|Borderline Personality Today|
| Psychotropic Medications
Q. Could you assist me in locating information about children who are
primarily raised by a parent who suffers from borderline personality
disorder? I am incredibly concerned about a little girl whose mother
exhibits almost all of the symptoms of borderline personality disorder,
and has for more than 20 years, but who will not seek treatment. Is
there any information I can obtain that will help me help this little
girl deal with her incredibly traumatic home life?
A. Thank you for your question. I'm sorry to hear of the young girl's situation. There is not much information available on how bpd in a parent effects children. Research is lacking considerably in this area mainly due to the struggles that researchers are having just to understand the disorder per se let alone trying to understand how it effects others.
Nonetheless, I did devote one chapter in my book to this much needed subject. Refer to chapter 9: Protecting children from bpd behavior of Stop Walking on Eggshells: Taking Your Life Back When Someone You Care About Has Borderline Personality Disorder for some guidance.
In the meantime, children exposed to the borderline personality disorder behavior, especially the more traumatic behaviors of suicide threats, excessive blaming, projection of negative self-image, etc....can really benefit from what I call "buffers" (healthy parent/adult figures in their life who provide corrective experiences). If possible, you and other healthy adults can be "buffers" to the child by inviting them over to play with your children, interacting positively and consistently with him/her, providing some of the love and nurturance that the bpd parent may be struggling to provide. Find out how you can become a positive, healthy adult in this child's life. The experiences that you provide him/her may go a long way in helping the child see that she can turn to other adults in her life for some of her needs. Children are remarkably resilient and gravitate to the adult figures who help them with their needs. It also helps the child understand (in a very non-verbal way) that his/her parent may be struggling with a mental illness and therefore may not always be able to meet his/her needs. Most of all, it helps the child understand that s/he may not be responsible for the problems of his/her parent nor those that the parent may have blamed on the child. As a result, a healthier and positive self-image is able to develop. Take good care.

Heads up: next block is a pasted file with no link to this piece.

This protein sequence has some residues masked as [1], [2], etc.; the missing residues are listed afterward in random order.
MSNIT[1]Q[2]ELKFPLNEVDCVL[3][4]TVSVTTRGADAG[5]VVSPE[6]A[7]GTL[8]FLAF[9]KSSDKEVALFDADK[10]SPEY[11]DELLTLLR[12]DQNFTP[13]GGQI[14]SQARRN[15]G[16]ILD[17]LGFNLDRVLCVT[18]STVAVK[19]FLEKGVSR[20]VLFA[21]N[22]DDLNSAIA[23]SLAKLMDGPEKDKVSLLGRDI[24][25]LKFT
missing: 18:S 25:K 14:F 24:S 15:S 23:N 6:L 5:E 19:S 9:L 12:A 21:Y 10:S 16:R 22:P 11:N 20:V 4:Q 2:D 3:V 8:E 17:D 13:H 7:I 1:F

Other Today Websites
Copyright © Patty Fleener, M.S.W. All rights reserved.